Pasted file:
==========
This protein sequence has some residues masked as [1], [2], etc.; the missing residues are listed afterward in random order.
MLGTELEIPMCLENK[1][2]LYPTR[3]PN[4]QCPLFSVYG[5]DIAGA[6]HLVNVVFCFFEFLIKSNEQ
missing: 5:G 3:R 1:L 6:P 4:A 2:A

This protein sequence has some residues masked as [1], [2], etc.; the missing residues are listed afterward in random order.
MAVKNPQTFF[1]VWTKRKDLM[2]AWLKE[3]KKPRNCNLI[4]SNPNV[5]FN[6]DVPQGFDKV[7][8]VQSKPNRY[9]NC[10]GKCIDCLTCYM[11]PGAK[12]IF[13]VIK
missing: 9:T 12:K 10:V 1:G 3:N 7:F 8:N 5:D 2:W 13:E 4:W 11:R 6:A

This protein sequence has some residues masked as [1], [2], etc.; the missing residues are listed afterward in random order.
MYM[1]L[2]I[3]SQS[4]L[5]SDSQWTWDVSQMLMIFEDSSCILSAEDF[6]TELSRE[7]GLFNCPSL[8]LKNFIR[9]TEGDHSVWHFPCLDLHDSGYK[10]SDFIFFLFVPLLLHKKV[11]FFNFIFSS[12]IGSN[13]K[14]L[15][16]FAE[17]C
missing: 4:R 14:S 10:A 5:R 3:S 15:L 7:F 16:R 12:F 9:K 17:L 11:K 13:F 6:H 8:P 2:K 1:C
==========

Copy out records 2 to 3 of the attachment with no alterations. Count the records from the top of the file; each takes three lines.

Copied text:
This protein sequence has some residues masked as [1], [2], etc.; the missing residues are listed afterward in random order.
MAVKNPQTFF[1]VWTKRKDLM[2]AWLKE[3]KKPRNCNLI[4]SNPNV[5]FN[6]DVPQGFDKV[7][8]VQSKPNRY[9]NC[10]GKCIDCLTCYM[11]PGAK[12]IF[13]VIK
missing: 9:T 12:K 10:V 1:G 3:N 7:F 8:N 5:D 2:W 13:E 4:W 11:R 6:A

This protein sequence has some residues masked as [1], [2], etc.; the missing residues are listed afterward in random order.
MYM[1]L[2]I[3]SQS[4]L[5]SDSQWTWDVSQMLMIFEDSSCILSAEDF[6]TELSRE[7]GLFNCPSL[8]LKNFIR[9]TEGDHSVWHFPCLDLHDSGYK[10]SDFIFFLFVPLLLHKKV[11]FFNFIFSS[12]IGSN[13]K[14]L[15][16]FAE[17]C
missing: 4:R 14:S 10:A 5:R 3:S 15:L 7:F 16:R 12:F 9:K 17:L 11:K 13:F 6:H 8:P 2:K 1:C